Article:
Usana reported year end earnings this week that missed analysts’s expectations by a significant margin. While the network marketing company, which is based in Utah, continues to turn in positive results and passed the $1 billion annual sales mark, results have softened and the future outlook was ratcheted back, with only modest growth expected for 2017. This led traders to push the company’s share price down almost 22% in the trading session following the earnings release.
Usana makes a significant portion of its annual revenue in mainland China. The company had instituted some changes there in the past two years or so in an effort to restrict cross border sales from Hong Kong. Usana continues to place a big emphasis on the country with the completion in 2016 of a 350,000 sq-ft manufacturing facility there.
But a big red flag has emerged with the announcement of an internal investigation into the company’s business practices in China, specifically as to how they might have crossed the line drawn by a federal anti-bribery law. Usana officials said they could not comment beyond their official statement, which read in part:
“The Company is voluntarily conducting an internal investigation of its China operations, BabyCare Ltd. The investigation focuses on compliance with the Foreign Corrupt Practices Act (“FCPA”) and certain conduct and policies at BabyCare, including BabyCare’s expense reimbursement policies. The Audit Committee of the Board of Directors has assumed direct responsibility for reviewing these matters and has hired experienced counsel to conduct the investigation. While the Company does not believe that the subject amounts are quantitatively material or will materially affect its financial statements, it cannot currently predict the outcome of the investigation on its business, results of operations or financial condition.”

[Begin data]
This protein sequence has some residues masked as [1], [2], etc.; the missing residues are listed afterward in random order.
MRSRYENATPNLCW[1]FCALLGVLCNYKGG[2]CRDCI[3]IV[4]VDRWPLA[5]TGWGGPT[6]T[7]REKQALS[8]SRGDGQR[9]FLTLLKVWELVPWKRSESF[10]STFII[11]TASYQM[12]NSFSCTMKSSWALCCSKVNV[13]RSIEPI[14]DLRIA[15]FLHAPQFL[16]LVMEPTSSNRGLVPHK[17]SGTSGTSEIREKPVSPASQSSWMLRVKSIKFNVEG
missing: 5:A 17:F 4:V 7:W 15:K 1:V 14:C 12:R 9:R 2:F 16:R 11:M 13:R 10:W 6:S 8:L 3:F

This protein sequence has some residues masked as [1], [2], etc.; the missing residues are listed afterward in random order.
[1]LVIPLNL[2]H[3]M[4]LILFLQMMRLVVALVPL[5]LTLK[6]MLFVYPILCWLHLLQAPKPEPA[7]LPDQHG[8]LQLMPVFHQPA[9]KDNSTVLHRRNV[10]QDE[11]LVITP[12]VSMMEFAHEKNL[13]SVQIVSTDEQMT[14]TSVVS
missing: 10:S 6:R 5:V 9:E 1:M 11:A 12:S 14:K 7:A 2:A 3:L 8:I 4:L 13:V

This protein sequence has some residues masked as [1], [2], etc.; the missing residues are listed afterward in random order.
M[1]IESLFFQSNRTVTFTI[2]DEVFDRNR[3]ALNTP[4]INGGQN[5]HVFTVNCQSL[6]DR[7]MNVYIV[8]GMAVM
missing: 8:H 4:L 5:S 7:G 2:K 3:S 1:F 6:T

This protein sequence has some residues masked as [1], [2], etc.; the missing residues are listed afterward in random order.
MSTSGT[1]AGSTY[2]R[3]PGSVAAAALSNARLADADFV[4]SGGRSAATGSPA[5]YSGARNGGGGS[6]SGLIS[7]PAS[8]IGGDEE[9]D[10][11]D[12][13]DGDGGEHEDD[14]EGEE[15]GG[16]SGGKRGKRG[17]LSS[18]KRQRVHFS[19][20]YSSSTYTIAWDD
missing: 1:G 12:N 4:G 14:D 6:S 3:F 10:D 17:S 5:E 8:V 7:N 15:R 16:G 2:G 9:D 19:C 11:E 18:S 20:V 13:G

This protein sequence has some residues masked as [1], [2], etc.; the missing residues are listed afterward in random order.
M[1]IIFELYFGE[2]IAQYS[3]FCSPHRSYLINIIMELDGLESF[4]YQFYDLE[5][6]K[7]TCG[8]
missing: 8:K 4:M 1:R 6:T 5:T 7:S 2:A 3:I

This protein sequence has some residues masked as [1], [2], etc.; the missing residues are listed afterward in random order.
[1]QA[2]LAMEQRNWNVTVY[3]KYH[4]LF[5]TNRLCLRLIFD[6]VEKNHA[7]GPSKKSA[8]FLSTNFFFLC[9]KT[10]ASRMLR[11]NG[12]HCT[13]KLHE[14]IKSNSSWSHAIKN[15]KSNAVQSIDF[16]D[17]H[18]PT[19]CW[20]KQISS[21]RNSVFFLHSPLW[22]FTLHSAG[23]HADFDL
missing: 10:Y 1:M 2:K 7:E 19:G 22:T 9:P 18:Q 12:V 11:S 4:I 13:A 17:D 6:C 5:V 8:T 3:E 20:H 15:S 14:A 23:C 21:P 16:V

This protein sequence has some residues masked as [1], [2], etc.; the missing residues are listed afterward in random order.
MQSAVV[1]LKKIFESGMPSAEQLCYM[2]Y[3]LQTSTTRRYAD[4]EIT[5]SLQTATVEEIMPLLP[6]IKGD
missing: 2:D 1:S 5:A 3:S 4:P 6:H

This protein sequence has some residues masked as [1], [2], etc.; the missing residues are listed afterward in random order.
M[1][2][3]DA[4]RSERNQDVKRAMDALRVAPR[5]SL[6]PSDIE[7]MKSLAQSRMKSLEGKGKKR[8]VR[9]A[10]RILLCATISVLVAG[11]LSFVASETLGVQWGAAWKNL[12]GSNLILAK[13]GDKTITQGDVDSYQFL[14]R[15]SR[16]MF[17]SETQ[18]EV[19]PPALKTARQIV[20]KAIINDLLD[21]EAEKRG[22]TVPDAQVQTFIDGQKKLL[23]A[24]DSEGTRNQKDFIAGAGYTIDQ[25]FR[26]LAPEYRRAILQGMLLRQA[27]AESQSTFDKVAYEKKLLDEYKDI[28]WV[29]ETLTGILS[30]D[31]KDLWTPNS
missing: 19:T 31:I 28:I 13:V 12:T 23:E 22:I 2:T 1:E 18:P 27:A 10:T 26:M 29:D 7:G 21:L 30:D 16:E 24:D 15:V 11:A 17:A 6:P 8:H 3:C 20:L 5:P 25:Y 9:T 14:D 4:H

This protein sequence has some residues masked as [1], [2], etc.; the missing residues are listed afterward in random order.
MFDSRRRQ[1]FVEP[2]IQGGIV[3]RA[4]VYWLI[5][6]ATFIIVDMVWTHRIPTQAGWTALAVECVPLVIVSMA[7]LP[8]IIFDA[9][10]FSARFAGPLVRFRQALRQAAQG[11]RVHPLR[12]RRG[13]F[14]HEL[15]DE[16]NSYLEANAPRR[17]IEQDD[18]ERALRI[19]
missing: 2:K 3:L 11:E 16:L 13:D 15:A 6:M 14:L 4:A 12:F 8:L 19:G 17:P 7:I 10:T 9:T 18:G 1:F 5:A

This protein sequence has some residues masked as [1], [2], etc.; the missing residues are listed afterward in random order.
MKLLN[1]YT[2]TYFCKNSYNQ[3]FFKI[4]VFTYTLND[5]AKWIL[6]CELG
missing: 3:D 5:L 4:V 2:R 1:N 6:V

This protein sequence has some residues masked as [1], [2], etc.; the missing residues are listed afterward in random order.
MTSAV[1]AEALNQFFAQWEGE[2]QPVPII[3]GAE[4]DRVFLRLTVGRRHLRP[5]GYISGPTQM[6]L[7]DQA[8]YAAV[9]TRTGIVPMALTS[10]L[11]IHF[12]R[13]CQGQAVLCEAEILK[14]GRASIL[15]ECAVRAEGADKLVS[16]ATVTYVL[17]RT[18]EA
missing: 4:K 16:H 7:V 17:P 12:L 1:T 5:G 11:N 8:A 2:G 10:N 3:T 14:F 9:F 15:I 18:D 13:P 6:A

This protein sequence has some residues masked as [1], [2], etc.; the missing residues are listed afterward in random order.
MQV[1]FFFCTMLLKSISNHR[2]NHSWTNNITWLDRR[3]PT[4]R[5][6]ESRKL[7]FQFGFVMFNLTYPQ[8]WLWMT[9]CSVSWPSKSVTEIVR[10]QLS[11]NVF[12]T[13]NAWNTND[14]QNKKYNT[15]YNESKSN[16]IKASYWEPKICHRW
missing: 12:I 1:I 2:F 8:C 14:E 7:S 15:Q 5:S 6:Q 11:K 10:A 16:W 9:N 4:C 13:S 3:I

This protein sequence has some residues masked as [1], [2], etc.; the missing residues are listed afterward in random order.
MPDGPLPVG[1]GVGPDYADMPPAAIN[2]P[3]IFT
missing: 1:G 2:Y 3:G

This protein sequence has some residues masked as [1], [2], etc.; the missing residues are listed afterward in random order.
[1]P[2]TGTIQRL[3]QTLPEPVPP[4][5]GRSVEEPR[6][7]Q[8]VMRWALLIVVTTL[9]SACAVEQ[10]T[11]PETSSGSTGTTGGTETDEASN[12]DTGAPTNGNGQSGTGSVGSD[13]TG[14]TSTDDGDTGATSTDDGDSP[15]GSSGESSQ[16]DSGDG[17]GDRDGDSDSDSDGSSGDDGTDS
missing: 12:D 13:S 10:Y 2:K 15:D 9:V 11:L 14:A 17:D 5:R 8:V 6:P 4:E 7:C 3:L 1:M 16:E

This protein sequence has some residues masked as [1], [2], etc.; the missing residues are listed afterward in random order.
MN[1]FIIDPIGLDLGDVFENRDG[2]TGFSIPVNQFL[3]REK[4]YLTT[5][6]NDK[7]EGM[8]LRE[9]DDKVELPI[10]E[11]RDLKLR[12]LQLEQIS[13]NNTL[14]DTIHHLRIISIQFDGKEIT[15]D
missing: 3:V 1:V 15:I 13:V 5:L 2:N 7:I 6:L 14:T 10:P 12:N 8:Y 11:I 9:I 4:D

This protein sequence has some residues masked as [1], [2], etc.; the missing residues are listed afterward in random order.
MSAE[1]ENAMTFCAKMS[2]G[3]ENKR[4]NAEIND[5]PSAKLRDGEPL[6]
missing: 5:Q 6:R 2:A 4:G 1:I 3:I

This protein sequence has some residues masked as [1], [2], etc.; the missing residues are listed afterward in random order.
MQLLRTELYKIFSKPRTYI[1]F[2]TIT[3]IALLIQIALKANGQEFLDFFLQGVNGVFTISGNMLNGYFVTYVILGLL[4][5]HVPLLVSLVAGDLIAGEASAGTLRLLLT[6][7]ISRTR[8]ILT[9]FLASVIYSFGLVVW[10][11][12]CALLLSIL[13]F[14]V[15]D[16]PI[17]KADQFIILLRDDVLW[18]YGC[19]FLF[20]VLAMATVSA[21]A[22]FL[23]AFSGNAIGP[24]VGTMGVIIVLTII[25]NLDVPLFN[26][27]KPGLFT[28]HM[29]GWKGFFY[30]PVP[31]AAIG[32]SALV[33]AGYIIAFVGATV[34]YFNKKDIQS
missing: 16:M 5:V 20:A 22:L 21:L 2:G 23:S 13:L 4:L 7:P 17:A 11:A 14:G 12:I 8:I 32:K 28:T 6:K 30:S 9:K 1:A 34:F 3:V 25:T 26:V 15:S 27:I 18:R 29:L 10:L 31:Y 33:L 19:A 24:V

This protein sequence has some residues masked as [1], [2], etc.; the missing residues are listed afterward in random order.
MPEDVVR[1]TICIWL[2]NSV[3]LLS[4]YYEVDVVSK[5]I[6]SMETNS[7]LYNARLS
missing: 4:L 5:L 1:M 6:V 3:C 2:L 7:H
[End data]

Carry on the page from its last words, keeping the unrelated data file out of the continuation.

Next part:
The Trump question
The company’s emphasis on China puts it at risk from currency fluctuations. Usana’s sales in mainland China are now just about equal its sales from everywhere else, including the Americas, Europe and other parts of Asia. And the company now has 276,000 active associates within China compared to 195,000 everywhere else. This raises the company’s exposure to currency fluctuations, which hurt it in the fourth quarter. It also raises the risk of fallout from moves by the Trump administration. The president has been on record that the trade situation with China, Mexico and other countries needs to change and has implied that new trade barriers and duties might be in store. But he has also talked about cutting back on regulations in general, so the effect of the administration changeover was seen as a double edged sword by Usana’s chief financial officer Paul Jones.
“We don't anticipate at this point that we're going to have any more challenges getting product from the U.S. to the countries where we are doing business. We believe that at this point it will be business as usual and we have hope going forward that less regulations can help us not only in the US, but around the world, so it’s really a wait-and-see,” said Jones in an earnings call with analysts. The call was posted in transcript form on the site seekingalpha.com.